The following is a detailed description of the best presently known modes of carrying out the inventions. This description is not to be taken in a limiting sense, but is made merely for the purpose of illustrating the general principles of the inventions. For example, scent storage and delivery devices in accordance with the present inventions may be used in combination with any acoustic/visual stimulator. Thus, although the exemplary storage and delivery devices are described in the context of a computer based stimulator, the inventions are not so limited. Additionally, certain aspects of the scent storage devices are inventive in and of themselves and have application in other areas. One example is the passive sequential resistor array described below.
As illustrated for example in FIG. 1, a scent storage device 10 in accordance with one embodiment of a present invention may be used in conjunction with a computer system 12 that includes a processing unit 14, a monitor 16, a keyboard 18 and a mouse 20. The computer system 12 is also provided with a scent delivery device 22 having housing 24, a slot 26 which allows the scent storage device 10 to be inserted into the housing, and a screened outlet 28 through which the scents are emitted. Additional details concerning the exemplary scent delivery device are provided below with reference to FIGS. 6 and 7.
Turning to FIGS. 2 and 3, the exemplary scent storage device 10 is in the form of a trading card-sized device (approximately 3⅜ inches long×2⅛ inches wide) that may be readily held in the user's hand including a base 29 with a front side 30 and a rear side 32. Of course, depending on application, the length may range from ½ inch to 6 inches and the width may range from ½ inch to 6 inches. Suitable materials for the base include polyester and polyimide with thicknesses ranging from 0.014 inch to ¼ inch. The size, material and thickness selection will, of course, depend on the intended application. Identifying indicia 34 or other material may be printed on the front side 30. The rear side supports a plurality of scent channels 36 that produce scent events when activated. There are nineteen scent channels 36 in the exemplary embodiment and each of the scent channels may be used to produce a different scent. Alternatively, some of the scent channels 36 may produce the same scent or, if the application so requires, all of the channels could produce the same scent. The number of scent channels may, of course, be adjusted as desired or as applications and size constraints so require. A single scent channel 36 may also be used to produce different scents over the length of the channel. To that end, the scent channels may have a continuous configuration, as shown in the illustrated embodiment, or may consist of a series of dots or other discrete structures.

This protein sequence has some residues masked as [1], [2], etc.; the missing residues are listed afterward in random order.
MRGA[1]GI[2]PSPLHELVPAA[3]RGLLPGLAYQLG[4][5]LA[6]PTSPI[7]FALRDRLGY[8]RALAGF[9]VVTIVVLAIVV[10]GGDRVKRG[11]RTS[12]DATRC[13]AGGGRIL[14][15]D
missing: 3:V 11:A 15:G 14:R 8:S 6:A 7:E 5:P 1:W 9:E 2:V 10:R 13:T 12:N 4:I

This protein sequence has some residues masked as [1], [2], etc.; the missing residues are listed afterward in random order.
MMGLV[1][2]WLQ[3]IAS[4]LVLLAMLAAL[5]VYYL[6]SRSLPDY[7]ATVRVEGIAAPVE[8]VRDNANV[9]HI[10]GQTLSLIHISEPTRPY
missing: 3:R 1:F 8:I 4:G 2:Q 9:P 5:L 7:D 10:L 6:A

The scents preferably correspond to the acoustic/visual stimulation that the user will be receiving from the acoustic/visual stimulator at the time of the scent event. In the illustrated embodiment, the scent storage device 10 is intended for (used with an educational video game entitled “Race Around The World” in which the participants race through various places throughout the world and the stored scents are associated with those places. (To the inventors' knowledge, no such game exists and the game concept is merely being used to illustrate certain aspects of the present inventions.) For example, one of the channels may be used to produce the scent of gumbo and this scent would be produced when the participants are racing through the streets of New Orleans. Another channel could be used to produce the scent of nine trees when the race enters the pine forests of northern Arizona.